International Olympic Committee (IOC) President Thomas Bach has said it would have been easier to cancel Tokyo 2020 instead of postponing the Games to next year.
In an interview with L'Equipe, the German said: "We are there to organise the Games, not to cancel them".
Tokyo 2020 has been moved back to 2021 due to the coronavirus pandemic, with the shift leaving organisers with a huge logistical headache.
Major issues include securing venues and the Athletes' Village for next year, as well as hotels, transport, ticketing and volunteers.
There are also huge financial considerations with the IOC estimating that the cost to itself will be $650 million (£513 million/€573 million).
Organisers have pledged to hold scaled-back Olympics next year in a bid to cut costs.
"Cancelling the Games due to force majeure would have been easier for the IOC and we would have had the insurance revenue," Bach told L'Equipe.
"But we are there to organise the Games, not to cancel them.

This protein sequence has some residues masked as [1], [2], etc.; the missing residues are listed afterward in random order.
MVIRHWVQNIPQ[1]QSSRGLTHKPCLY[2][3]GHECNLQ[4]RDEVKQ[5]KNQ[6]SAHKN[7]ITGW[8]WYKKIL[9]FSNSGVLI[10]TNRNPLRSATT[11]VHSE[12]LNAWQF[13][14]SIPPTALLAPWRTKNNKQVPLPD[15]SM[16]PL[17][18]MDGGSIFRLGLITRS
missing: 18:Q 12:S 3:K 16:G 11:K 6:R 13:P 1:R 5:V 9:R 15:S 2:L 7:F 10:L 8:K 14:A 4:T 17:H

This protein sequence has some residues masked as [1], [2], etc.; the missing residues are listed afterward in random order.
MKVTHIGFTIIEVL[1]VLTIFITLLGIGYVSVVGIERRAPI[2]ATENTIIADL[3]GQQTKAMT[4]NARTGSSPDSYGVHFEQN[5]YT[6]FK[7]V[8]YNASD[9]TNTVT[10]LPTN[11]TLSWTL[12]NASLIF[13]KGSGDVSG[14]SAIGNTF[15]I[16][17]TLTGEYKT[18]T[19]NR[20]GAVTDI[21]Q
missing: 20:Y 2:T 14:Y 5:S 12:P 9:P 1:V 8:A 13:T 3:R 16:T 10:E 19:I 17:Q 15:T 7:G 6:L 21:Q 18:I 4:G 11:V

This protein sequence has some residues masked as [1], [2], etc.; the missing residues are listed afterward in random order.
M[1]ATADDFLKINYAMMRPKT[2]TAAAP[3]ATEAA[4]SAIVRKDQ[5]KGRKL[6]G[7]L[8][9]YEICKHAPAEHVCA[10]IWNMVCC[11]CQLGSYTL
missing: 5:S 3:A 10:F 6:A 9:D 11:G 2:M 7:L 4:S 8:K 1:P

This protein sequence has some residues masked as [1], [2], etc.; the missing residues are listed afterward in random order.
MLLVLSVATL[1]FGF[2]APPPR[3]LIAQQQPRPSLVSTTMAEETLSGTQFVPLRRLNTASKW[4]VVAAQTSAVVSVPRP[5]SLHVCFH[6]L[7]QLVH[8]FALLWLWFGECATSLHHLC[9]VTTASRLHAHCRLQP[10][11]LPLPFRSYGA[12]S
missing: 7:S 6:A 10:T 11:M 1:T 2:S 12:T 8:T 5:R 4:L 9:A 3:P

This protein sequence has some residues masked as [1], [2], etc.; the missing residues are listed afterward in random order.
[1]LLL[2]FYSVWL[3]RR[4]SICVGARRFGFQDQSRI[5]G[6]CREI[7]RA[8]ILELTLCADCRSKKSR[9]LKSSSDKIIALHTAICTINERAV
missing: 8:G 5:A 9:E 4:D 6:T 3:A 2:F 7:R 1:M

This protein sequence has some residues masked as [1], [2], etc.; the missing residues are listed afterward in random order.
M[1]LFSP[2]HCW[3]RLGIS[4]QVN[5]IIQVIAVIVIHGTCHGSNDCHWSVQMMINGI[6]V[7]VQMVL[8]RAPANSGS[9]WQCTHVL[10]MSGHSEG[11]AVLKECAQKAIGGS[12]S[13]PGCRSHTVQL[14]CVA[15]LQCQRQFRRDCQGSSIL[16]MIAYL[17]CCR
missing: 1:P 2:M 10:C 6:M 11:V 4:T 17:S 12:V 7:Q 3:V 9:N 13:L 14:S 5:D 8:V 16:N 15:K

"We have to see if we can make improvements to the master plan, make efforts on the services we offer to participants, on transport...
"The crisis has shown that we need more solidarity in sport but also in society.
"I hope that this will lead to better cooperation between the International Federations and the major event organisers."
Last week, reports claimed that Tokyo 2020 were close to securing all of the sporting venues for 2021 but this was downplayed by organisers.
They had previously confirmed that 80 per cent of venues were in place, with the Athletes' Village, which is due to be sold as housing, and the Tokyo Big Sight, the location of the Main Press Centre and International Broadcasting Centre, proving to be particular stumbling blocks.
Next year's Olympics are due to run between July 23 and August 8 but fears remain that the coronavirus pandemic will not have eased significantly.
Some have suggested that a vaccine must be developed for the Games to go ahead safely, while a survey this month found that 77 per cent of Japanese believe that Tokyo 2020 "cannot be held" next year.